https://kotaku.com/the-last-of-us-part-ii-the-kotaku-review-1844006193

Quoting:

"My playthrough of The Last of Us 2 felt terrible to experience. Over the course of my 27 hours with the game, it grew to the point of feeling nearly unbearable. This wasn’t because it asked me hard questions about my own capacity for harm or revenge, or pulled some Spec Ops: The Line-style moralizing about video game violence. Despite Druckmann’s promised “philosophical questions,” I never felt like the game asked me anything. Instead, it told me “brutality,” repeatedly and louder, until by the end I couldn’t hear what it was trying to say at all. Characters make hideous, irredeemable choices, over and over. Everybody suffers, physically and emotionally, in graphic detail. This is all intended to prove a point, but the only point I got from the game was simply to be required to stare at violence, and play through violence, and then do that again, and more, and again, and more."

...

"Type of game: Misery simulator"

...

"I didn’t find it prurient—the game doesn’t relish in its gory deaths or emotional suffering. It just takes every opportunity to show them, over and over, and decides that counts as saying something about them. It showed me so much ugliness, and in such detail, that I felt numb as terrible things befell more characters I cared about."

"Eventually, my numbness turned to an anger I’ve never felt about a video game. "

End quoting.

If there's a lesson from this game, despite all other good theories and explanations about everything that went on, I think this game represents a media product of a heartless generation. A story like that would never be produced 30 years ago. I think my parents and grand parents would throw up watching this game (my grandmother probably would call the pastor to bless the house). This game doesn't look like survival horror entertainment, doesn't look like any entertainment at all.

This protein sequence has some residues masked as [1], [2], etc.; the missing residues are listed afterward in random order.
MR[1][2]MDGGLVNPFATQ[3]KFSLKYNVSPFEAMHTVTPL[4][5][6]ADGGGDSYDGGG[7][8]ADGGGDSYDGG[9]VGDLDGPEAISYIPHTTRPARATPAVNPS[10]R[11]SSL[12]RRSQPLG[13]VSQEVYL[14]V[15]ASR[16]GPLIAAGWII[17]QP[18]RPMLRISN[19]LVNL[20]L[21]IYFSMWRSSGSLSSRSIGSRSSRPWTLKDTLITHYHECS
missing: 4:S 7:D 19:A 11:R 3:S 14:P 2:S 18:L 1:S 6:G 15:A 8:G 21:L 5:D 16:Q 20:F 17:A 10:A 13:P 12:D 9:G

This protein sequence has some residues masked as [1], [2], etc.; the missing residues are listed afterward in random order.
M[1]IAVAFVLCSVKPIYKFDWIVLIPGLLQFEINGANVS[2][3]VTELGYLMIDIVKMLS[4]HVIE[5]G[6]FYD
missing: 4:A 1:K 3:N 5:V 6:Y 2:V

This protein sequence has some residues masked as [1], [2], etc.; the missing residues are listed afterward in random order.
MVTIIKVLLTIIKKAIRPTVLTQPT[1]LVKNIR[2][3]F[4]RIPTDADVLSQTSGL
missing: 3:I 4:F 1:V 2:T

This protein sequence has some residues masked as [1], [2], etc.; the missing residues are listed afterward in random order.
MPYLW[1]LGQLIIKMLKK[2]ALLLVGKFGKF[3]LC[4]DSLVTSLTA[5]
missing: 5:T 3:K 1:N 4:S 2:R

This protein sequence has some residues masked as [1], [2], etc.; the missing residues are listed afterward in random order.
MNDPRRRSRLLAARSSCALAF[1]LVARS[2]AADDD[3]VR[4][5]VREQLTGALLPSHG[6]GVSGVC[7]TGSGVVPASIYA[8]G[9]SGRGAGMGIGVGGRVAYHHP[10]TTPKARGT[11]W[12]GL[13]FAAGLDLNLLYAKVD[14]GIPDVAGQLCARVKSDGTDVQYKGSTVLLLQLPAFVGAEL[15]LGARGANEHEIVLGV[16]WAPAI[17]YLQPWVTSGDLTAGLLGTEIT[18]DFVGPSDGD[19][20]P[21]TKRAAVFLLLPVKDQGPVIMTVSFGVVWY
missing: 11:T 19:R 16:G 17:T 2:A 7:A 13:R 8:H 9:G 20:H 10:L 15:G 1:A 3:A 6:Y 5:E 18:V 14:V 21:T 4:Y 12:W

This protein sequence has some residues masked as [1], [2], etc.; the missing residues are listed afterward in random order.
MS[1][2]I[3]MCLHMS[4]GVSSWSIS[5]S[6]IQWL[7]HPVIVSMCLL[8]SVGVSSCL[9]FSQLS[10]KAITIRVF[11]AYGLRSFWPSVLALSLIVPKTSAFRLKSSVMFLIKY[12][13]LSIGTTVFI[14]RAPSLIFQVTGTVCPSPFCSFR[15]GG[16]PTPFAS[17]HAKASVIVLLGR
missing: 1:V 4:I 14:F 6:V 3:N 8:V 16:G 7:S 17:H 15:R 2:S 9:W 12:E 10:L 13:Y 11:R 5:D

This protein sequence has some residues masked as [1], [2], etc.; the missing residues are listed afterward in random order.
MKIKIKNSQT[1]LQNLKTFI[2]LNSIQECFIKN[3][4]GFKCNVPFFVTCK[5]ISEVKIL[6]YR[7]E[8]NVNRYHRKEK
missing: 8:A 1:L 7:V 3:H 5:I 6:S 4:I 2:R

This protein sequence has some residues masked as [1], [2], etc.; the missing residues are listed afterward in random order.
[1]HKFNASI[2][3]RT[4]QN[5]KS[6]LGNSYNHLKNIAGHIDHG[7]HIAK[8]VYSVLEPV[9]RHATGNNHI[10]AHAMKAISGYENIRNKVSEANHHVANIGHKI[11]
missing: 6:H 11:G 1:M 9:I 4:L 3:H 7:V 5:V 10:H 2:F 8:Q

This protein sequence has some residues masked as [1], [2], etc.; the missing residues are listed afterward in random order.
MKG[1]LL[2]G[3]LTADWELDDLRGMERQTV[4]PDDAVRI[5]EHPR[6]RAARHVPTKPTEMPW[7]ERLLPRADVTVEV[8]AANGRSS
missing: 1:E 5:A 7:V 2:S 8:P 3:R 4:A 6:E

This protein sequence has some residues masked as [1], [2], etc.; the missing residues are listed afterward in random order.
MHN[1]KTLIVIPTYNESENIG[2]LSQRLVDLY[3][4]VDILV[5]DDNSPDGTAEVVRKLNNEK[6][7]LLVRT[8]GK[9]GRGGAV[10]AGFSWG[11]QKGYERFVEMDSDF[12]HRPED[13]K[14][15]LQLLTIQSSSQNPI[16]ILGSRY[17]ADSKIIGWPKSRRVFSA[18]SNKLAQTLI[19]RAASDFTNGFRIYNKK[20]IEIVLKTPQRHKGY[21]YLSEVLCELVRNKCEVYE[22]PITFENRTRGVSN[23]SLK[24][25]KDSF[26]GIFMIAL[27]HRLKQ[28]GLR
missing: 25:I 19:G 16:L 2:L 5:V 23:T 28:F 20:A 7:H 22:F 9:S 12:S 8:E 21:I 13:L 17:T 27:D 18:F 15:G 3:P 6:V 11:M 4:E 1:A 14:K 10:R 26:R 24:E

If I had to choose one word to describe this game is "ugly".

I'm not saying it's a 0/0 game at all. This post is still not my full thoughts on the game.

Well, according to your profile, you're 89 years old, so I'm not sure YOUR parents and grandparents from the 19th century would be interested in video games anyway. And yeah, 30 years ago being 1990, a game like this  probably wouldn't have been released back at the dawn of the Sega Genesis era. You'd perhaps instead have had a preferable, q-u-a-l-i-t-y narrative about rescuing a damsel in distress or collecting a bunch of stuff before the bad guy does.